Any glaze could have a "poor fit". The opposite of crazing is "shivering". If the solid glaze does not shrink as much as the pot does, then pieces of glaze can pop off, or the pot can be ripped apart. I have only had this happen, thankfully, with experimental glazes- never with a celadon.
There are a lot of different kinds of celadon, as have been discussed here- some are glossy, matte, fish scaled, pale blue, gray, green, etc etc. I tend to stick with only iron as a colorant. My main celadon only works in the hot part of the kiln, it likes to be applied somewhat thick, and it develops lots of tiny bubbles in the glaze that give a great effect (not surface bubbles, more like they are trapped in the glass).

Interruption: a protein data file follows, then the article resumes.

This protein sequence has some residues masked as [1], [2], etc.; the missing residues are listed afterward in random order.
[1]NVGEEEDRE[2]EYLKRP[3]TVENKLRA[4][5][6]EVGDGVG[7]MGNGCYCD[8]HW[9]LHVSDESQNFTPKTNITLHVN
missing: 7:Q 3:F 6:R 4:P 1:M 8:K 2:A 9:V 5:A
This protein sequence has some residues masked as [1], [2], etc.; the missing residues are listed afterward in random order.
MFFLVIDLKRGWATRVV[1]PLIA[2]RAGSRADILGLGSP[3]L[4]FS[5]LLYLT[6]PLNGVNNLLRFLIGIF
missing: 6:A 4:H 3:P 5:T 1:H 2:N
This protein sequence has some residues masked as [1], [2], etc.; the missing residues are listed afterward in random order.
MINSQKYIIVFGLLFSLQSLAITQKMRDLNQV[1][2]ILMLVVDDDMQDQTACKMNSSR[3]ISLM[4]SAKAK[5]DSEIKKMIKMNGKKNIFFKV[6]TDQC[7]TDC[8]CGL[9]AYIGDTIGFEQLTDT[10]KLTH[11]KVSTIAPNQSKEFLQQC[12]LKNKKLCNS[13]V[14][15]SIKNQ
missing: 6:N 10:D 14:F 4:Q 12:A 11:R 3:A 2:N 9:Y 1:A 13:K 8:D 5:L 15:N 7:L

I have been experimenting with a red clay that I picked up in SC when I was there on business (in Edgefield, which has an amazing antebellum pottery history). I've been able to get colors ranging from deep almost copper green, to celadon, to tenmoku (black, breaking to rust color in thin spots) with simple clay/woodstove ash/feldspar combos. Some of these glazes give me wild electric blues that I did not expect. I was confused until a SC potter told me about the "rutile" mine and content in that local clay.